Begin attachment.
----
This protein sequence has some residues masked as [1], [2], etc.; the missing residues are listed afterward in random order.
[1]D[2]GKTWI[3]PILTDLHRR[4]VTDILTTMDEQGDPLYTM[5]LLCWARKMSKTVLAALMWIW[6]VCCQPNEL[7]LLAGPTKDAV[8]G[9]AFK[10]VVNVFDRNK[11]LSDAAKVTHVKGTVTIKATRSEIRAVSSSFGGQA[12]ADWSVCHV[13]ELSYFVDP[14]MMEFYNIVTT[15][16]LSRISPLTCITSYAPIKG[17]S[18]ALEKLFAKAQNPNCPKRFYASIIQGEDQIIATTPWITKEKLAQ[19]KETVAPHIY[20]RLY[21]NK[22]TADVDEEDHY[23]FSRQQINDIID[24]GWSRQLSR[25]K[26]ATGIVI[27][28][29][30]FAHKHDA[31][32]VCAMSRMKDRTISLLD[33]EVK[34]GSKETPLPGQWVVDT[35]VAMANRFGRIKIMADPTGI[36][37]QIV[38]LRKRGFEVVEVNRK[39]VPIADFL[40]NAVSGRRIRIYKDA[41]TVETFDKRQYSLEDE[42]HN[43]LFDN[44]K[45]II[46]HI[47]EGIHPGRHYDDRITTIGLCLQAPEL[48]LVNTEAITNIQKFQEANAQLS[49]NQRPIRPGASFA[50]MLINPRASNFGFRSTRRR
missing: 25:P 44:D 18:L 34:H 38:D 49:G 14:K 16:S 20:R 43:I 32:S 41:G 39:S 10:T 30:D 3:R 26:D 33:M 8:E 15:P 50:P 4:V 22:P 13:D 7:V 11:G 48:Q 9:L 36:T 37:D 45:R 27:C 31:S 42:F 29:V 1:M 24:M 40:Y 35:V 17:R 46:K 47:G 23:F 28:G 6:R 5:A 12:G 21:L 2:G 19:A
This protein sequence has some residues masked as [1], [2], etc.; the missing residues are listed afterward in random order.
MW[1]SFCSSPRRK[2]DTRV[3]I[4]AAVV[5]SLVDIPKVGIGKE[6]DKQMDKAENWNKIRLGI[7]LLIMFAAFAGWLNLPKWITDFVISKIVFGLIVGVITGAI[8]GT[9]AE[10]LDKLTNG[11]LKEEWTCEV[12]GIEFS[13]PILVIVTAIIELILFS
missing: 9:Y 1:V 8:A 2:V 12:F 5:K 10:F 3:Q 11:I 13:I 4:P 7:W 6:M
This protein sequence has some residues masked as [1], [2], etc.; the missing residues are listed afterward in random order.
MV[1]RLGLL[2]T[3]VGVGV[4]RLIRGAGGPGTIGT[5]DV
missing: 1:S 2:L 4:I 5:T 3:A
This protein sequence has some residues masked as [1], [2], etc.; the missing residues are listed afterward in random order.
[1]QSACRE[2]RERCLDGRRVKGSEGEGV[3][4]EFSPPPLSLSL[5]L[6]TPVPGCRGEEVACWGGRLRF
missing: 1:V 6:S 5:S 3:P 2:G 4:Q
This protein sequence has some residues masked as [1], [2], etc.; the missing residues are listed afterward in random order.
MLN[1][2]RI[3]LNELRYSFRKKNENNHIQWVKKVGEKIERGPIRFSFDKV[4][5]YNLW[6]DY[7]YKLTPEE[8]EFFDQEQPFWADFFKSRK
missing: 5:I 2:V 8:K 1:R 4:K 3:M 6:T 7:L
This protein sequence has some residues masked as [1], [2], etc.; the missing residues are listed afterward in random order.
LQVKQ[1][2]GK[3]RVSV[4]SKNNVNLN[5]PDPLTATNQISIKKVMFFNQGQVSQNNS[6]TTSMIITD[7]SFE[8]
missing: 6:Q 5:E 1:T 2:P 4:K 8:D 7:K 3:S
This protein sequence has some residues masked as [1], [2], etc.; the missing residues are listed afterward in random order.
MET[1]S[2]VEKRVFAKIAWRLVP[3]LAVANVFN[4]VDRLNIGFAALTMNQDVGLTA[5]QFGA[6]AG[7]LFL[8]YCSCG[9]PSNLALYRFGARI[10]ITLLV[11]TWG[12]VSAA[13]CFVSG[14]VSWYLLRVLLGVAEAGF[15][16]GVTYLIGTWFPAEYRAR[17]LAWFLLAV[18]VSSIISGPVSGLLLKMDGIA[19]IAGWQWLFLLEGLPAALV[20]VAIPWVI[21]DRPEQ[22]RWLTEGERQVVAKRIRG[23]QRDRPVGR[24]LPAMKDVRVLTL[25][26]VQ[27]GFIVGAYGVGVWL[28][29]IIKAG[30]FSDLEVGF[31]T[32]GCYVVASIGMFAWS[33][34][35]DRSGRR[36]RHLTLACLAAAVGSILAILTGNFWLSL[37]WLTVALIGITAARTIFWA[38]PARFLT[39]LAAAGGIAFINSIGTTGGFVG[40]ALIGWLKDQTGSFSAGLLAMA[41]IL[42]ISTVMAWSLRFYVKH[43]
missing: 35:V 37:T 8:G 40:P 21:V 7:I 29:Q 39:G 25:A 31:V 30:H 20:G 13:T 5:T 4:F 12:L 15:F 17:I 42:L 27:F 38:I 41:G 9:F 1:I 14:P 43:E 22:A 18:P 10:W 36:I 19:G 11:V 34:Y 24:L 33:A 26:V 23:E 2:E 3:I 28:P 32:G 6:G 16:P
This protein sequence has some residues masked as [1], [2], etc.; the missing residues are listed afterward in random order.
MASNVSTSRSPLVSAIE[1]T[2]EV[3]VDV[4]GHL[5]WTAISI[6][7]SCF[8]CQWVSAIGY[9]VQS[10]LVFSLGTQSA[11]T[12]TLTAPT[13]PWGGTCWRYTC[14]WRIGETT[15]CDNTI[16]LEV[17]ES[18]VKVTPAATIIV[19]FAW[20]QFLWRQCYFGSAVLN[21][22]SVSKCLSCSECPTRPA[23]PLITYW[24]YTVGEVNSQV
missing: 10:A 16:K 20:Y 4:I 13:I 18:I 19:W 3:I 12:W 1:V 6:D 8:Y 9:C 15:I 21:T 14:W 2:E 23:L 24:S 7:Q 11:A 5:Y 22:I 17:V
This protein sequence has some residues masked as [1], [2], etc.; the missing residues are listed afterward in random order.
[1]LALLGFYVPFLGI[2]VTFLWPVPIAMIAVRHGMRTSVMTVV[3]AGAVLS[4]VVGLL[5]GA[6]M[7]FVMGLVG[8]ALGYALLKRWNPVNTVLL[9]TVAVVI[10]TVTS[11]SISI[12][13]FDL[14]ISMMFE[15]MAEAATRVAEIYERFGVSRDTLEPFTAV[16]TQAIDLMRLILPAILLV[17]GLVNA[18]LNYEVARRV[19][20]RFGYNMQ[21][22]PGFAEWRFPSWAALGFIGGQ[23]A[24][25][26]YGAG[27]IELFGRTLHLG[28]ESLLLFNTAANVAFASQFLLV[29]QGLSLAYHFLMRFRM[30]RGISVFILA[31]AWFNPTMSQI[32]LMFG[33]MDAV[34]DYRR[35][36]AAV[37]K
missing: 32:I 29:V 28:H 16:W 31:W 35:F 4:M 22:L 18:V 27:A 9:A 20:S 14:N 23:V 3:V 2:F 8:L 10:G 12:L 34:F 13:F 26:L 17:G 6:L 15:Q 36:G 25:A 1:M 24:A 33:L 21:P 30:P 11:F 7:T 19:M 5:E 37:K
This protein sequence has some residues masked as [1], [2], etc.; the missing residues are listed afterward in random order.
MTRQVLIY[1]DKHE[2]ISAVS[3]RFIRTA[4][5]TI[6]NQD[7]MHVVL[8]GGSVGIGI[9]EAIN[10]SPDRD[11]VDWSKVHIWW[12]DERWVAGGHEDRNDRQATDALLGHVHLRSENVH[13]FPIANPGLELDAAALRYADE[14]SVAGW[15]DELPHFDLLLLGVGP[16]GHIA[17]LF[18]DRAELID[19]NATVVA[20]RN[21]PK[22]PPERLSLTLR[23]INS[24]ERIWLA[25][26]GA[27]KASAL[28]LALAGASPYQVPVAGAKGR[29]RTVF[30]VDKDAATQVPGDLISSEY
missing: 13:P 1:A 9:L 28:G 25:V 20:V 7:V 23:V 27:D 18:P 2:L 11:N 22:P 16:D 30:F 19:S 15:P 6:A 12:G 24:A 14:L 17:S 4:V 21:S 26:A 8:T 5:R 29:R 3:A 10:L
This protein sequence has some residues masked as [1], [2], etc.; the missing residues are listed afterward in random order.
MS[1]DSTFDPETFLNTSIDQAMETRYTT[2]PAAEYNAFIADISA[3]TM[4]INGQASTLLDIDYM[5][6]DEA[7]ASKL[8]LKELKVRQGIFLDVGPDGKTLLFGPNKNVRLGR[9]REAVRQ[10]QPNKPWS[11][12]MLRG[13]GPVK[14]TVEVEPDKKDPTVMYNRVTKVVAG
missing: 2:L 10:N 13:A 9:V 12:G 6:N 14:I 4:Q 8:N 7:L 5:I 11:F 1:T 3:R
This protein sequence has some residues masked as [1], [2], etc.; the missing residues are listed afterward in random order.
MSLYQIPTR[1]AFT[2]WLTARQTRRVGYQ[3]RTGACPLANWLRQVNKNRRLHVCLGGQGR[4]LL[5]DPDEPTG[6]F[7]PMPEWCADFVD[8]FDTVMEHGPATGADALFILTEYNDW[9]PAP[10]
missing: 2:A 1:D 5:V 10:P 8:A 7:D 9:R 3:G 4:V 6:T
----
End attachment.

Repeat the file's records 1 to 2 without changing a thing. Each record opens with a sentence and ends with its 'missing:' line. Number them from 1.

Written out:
This protein sequence has some residues masked as [1], [2], etc.; the missing residues are listed afterward in random order.
[1]D[2]GKTWI[3]PILTDLHRR[4]VTDILTTMDEQGDPLYTM[5]LLCWARKMSKTVLAALMWIW[6]VCCQPNEL[7]LLAGPTKDAV[8]G[9]AFK[10]VVNVFDRNK[11]LSDAAKVTHVKGTVTIKATRSEIRAVSSSFGGQA[12]ADWSVCHV[13]ELSYFVDP[14]MMEFYNIVTT[15][16]LSRISPLTCITSYAPIKG[17]S[18]ALEKLFAKAQNPNCPKRFYASIIQGEDQIIATTPWITKEKLAQ[19]KETVAPHIY[20]RLY[21]NK[22]TADVDEEDHY[23]FSRQQINDIID[24]GWSRQLSR[25]K[26]ATGIVI[27][28][29][30]FAHKHDA[31][32]VCAMSRMKDRTISLLD[33]EVK[34]GSKETPLPGQWVVDT[35]VAMANRFGRIKIMADPTGI[36][37]QIV[38]LRKRGFEVVEVNRK[39]VPIADFL[40]NAVSGRRIRIYKDA[41]TVETFDKRQYSLEDE[42]HN[43]LFDN[44]K[45]II[46]HI[47]EGIHPGRHYDDRITTIGLCLQAPEL[48]LVNTEAITNIQKFQEANAQLS[49]NQRPIRPGASFA[50]MLINPRASNFGFRSTRRR
missing: 25:P 44:D 18:L 34:H 38:D 49:G 14:K 16:S 20:R 43:I 32:S 41:G 39:S 10:T 30:D 3:R 26:D 33:M 8:E 15:P 50:P 4:V 22:P 13:D 7:V 11:G 48:Q 9:L 36:T 37:D 45:R 27:C 31:S 42:F 29:V 1:M 24:M 40:Y 35:V 17:R 46:K 47:G 23:F 28:G 6:R 5:A 12:G 21:L 2:G 19:A
This protein sequence has some residues masked as [1], [2], etc.; the missing residues are listed afterward in random order.
MW[1]SFCSSPRRK[2]DTRV[3]I[4]AAVV[5]SLVDIPKVGIGKE[6]DKQMDKAENWNKIRLGI[7]LLIMFAAFAGWLNLPKWITDFVISKIVFGLIVGVITGAI[8]GT[9]AE[10]LDKLTNG[11]LKEEWTCEV[12]GIEFS[13]PILVIVTAIIELILFS
missing: 9:Y 1:V 8:A 2:V 12:F 5:K 10:F 3:Q 11:I 13:I 4:P 7:W 6:M